FAQs About Cancer

Lung FAQ: What treatment should I receive now that my NSCLC with an EGFR mutation is progressing after responding for a year?

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The response of cancers with a specific driver mutation , such as an EGFR mutation or ALK rearrangement, to a targeted inhibitor of that target, is often dramatic and long-lasting, but it is also almost always limited in duration, typically lasting several months or a few years.  Beyond that point, we tend to see a subset of the cancer cells become resistant progress, perhaps manifested as one or several  new lesions or growth of one area against a background of most of the remainder of the cancer still being well-controlled.  

Lung Cancer FAQ: My advanced NSCLC has progressed after initial chemo. What are the leading options now?

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In the last decade, the treatment of NSCLC has evolved very significantly, and one of the leading ways has been that we've gone from having no established role for treatment after initial, first line therapy to having multiple agents with a proven benefit.

Lung Cancer FAQ: I'm coming to the end of my first line chemo for advanced NSCLC. After 4 (or 6) cycles are done, should I take a break or continue with some form of maintenance therapy?

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The historic standard for advanced NSCLC up until a few years ago was for patients to complete 4-6 cycles of platinum-based doublet chemo, and then for patients who were doing well and had responded or demonstrated stable disease to take a break from treatment and be followed until progression. At that point, many patients would re-initiate chemo or targeted therapy with an oral agent like Tarceva (erlotinib).

Lung Cancer FAQ: I have advanced NSCLC and have been told I don't have an EGFR mutation. Does this mean I won't benefit from an EGFR inhibitor?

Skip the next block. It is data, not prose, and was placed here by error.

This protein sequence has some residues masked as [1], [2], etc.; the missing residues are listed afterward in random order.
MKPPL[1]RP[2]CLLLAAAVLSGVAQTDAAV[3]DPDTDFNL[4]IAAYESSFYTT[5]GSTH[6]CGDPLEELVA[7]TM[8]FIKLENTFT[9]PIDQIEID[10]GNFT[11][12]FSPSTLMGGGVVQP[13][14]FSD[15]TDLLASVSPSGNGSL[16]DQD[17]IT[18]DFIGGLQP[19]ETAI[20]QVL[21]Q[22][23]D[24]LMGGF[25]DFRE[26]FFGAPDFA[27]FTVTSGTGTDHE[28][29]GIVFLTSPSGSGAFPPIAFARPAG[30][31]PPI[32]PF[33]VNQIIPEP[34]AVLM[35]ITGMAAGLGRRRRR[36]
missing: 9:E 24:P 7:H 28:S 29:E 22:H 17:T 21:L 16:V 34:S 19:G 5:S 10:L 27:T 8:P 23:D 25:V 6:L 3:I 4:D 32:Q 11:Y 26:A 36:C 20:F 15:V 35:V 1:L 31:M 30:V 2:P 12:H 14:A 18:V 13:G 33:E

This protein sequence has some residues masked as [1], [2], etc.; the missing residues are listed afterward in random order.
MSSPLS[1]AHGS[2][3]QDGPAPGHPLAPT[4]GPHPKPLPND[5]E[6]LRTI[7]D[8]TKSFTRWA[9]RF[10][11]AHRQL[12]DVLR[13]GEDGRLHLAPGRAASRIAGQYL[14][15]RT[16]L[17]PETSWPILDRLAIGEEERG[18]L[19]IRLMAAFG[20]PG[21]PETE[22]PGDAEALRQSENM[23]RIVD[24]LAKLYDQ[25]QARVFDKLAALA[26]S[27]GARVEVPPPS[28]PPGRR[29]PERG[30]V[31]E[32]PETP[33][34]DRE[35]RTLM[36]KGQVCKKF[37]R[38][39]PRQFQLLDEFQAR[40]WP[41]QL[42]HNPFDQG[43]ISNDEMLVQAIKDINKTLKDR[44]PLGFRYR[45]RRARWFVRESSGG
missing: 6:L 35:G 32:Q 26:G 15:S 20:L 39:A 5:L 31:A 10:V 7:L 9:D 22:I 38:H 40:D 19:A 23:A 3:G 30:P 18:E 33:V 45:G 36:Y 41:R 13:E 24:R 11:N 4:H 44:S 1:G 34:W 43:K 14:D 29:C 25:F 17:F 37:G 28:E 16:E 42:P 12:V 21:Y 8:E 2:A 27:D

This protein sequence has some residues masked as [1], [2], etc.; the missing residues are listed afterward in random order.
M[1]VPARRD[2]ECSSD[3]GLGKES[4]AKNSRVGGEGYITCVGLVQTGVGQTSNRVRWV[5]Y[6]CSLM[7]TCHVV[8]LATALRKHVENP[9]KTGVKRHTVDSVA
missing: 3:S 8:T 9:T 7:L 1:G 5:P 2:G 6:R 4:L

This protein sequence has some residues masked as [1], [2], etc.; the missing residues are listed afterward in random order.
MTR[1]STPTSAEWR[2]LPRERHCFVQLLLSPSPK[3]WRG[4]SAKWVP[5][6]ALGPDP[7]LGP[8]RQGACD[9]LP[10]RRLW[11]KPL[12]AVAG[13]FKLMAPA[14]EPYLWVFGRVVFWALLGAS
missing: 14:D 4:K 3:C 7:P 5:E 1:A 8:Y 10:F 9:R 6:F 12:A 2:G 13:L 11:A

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There is no question that the recognition of an activating mutation in the gene for the epidermal growth factor receptor (EGFR) has revolutionized our understanding of why some patients with advanced/metastatic NSCLC develop a profound benefit from the class of oral EGFR tyrosine kinase inhibitors (TKIs).

Lung Cancer FAQ: What is EGFR, and what are the molecular tests related to it?

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EGFR stands for epidermal growth factor receptor, which is a molecule on the surface of many cancer cells that can be activated to activate signals that promote cell growth and cell division. Though this target may play a role for many kinds of cancer, non-small cell lung cancer (NSCLC) is one type in which this target protein is seen in a majority of people's cancers.

Lung Cancer FAQ: I've just been diagnosed with advanced NSCLC. What treatment should I be starting with??

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The initial or "first line" management of advanced NSCLC has evolved quite a bit over the past 10 years, in that time moving from a much more uniform approach of very similar treatment for just about everyone to a revised approach that is far more individualized. First, we assess key issues like the subtype of NSCLC, focusing largely on whether it is squamous cell or non-squamous NSCLC, because treatment tends to diverge very early based on this factor.